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Best Practices for Prevention of Ransomware

Posted by C Henry on Wed, Nov 16th, 2016

Over the past few years, we’ve seen a dramatic increase in the number of ransomware cases hitting both individuals and organizations. One of the most prominent cases to date was the Sony Ransomware attack in November of 2014, where their systems came to a screeching halt when their internal communication systems were attacked. Hackers have targeted all types of individuals and companies, with financial gain as their primary motivation. How does it work? 

When a user visits an infected website or clicks on a link in an email or popup window, the ransomware downloads onto your computer and exhibits certain behaviors in an effort to extort you for money. Some ransomware will continuously display popups of inappropriate material (e.g. pornography), while others known as crypto-ransomware will encrypt your hard drive or delete data every so often.

Prevention of Ransomware

Ransomware is a nightmare, and can cause complete and utter destruction for an individual or company if it makes its way onto your computer. Because it is extremely difficult to recover systems hit with ransomware without paying the price, it is by far best to prevent it from landing on your systems in the first place. There are numerous ways to harden your systems to prevent ransomware attacks.

1)    Security Awareness Training

All organizations of any size should have some form of security awareness policies and training, which provides end users with bests practices for the use of non-corporate websites (e.g. search engines, social media, gaming websites, etc.), email safety, as well as removable media (USBs, external drives). Best practices include only opening email attachments from known, verified senders, not clicking on any popups from the internet, and not venturing into websites that are linked to social media platforms – regardless of who posted it.

2)    Software Restriction Policies (SRPs)

Use tools such as CrpytoPrevent, which are able to write hundreds of group policy objects (GPOs) into a system’s registry in order to prevent ransomware from lodging itself into these locations. SRPs use group policies to prevent executables from running, which enables a system administrator to essentially lock down areas of an operating system (or the entire OS) to contain ransomware. 

3)    Spam Filtering

External Spam Filtering services such as Exchange Online Protection, or Manage Protect are able to search email content and attachments to looking for malware, phishing attempts, or suspicious links embedded in emails. System administrators should use spam filters to their fullest extent to augment their gateway security by configuring appropriate rules and policies to prevent any malicious content from making it to user’s inboxes.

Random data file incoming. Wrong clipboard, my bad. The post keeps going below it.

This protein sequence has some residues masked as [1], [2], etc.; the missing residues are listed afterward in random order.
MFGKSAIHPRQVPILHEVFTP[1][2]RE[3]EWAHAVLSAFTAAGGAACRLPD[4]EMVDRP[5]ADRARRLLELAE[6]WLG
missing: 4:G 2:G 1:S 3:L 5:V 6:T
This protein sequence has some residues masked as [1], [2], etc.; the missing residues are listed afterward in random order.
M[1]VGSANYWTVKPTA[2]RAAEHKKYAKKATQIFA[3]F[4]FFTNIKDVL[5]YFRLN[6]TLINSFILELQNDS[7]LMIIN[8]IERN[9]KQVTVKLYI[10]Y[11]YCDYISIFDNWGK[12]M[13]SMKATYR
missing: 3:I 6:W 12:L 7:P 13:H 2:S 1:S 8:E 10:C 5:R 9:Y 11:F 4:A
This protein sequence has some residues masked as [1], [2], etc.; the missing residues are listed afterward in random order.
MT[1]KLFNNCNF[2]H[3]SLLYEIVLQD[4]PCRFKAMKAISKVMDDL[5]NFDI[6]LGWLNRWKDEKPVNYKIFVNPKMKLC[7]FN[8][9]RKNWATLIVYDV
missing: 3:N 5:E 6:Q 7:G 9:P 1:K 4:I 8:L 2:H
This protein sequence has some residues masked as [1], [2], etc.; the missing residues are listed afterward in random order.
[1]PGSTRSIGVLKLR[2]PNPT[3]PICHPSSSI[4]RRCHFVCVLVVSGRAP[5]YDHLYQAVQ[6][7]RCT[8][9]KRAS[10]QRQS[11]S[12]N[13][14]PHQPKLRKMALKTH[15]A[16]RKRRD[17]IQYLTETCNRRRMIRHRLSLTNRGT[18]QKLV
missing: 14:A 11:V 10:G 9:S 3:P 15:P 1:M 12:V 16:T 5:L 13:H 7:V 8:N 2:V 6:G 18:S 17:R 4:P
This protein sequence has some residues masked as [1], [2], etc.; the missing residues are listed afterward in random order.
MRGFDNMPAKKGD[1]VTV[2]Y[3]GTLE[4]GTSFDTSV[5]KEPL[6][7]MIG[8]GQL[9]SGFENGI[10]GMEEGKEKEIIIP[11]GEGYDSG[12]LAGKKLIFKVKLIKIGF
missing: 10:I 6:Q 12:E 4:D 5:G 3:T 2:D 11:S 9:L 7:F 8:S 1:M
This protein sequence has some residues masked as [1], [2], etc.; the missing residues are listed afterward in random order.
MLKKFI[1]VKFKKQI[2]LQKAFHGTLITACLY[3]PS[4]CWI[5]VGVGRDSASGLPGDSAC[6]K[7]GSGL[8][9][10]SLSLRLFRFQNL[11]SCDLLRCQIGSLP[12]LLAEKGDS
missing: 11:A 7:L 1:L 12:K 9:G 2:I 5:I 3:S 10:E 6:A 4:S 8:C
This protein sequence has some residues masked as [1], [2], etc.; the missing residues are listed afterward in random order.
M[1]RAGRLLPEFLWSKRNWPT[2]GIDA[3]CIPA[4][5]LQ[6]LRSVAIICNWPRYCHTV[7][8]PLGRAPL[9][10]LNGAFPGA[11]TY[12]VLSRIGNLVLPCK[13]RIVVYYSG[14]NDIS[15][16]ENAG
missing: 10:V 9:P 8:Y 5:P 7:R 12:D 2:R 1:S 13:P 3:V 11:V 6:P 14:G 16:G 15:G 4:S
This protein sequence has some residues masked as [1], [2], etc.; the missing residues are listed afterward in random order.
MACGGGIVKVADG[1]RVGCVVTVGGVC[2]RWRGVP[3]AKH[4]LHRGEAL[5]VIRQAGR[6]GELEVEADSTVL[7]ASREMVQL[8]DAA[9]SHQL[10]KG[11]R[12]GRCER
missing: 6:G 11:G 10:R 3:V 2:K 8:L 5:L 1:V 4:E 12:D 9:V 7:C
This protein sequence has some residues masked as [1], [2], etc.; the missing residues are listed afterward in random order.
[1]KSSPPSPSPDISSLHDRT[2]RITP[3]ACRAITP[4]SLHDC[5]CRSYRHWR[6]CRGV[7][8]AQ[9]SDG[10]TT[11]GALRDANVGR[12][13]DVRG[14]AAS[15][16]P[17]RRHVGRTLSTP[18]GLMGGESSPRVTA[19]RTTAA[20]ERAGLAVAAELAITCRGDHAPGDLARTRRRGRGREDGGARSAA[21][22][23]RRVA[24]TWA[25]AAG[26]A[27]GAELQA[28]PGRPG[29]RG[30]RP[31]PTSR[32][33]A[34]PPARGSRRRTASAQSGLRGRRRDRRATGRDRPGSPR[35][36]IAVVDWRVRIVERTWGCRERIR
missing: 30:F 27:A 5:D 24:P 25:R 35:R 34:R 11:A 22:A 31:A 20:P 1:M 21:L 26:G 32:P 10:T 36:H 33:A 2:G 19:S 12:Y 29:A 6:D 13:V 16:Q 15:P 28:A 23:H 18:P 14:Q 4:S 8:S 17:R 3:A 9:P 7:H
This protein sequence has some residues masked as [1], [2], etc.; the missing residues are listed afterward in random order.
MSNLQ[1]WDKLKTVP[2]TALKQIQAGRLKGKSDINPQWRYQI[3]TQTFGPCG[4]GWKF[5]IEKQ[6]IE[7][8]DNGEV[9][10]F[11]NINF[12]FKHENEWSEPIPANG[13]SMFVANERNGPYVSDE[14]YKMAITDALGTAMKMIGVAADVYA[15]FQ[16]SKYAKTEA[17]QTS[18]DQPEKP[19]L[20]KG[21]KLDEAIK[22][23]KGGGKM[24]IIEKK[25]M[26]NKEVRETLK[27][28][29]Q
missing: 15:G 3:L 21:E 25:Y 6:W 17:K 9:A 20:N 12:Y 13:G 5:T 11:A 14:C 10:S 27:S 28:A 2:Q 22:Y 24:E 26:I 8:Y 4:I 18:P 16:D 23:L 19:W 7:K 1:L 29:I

4)    Unified Threat Management

Unified threat management (UTM) platforms work best when they are activated on edge devices, protected your network perimeter. Next-gen firewalls equipped with UTM are able to perform content filtering, intrusion prevention and detection (rather than setting up separate IDS/IPS devices), and spam filtering functions. UTM performs deep packet inspection 0 rather than simply reading the metadata on network packets, the contents of packets is inspected for malicious files or content. 

5)    Have Security Software on Servers and Workstations.

Built in dual-antivirus solutions on both the endpoints and network entry points (including email and network gateways) to provide multiple layers of protection. Best practices include using different systems for email AV and endpoint/network AV to provide multiple layers of protection. It is always possible that one company will miss a threat that another catches ahead of time.

6)    DNS Protection

WebTitan Cloud is a service with augments the function of DNS to provide advanced malware protection. Services include additional phishing protecting, and analysis of queries to block malicious requests. WebTitan Cloud applies security rules across the enterprise network for consistent application of security rules. It also allows for webpages to be blocked, and provides the ability to enter bypass codes when necessary. 

Fail-safe mechanisms if the worst occurs

Aside from preventative measures, it is absolutely vital that all computer systems and network devices are safeguarded in the event ransomware makes it through all of your preventative controls. The best way to recover a system without making payment is to ensure that there are up-to-date, reliable backups created for all data (operational, development, configuration files, etc.). Backups can be created to roll a system back to a point in time just before the ransomware attack occurred, minimizing the loss of data and damage done to your computing devices. Additionally, larger organizations have begun looking at “air-gapped” solutions, in which continuous backups are created and sanitized, before being stored in a “vault”. This vault solution provides an immediate method to restore systems, while scanning all data entering the vault to verify the absence of malware or malicious activity.

Ransomware can be detrimental to an both individuals and organizations alike if it makes its way into your systems. Though our attackers have become more sophisticated in their attack methods, if we invest time and resources into our security strategies we can greatly harden our networks and rid ourselves from the vulnerabilities that plague us. Both preventative and fail-safe measures are extremely important to protect your data (and wallets!), and the extra effort into your security approach will provide much peace of mind.

 

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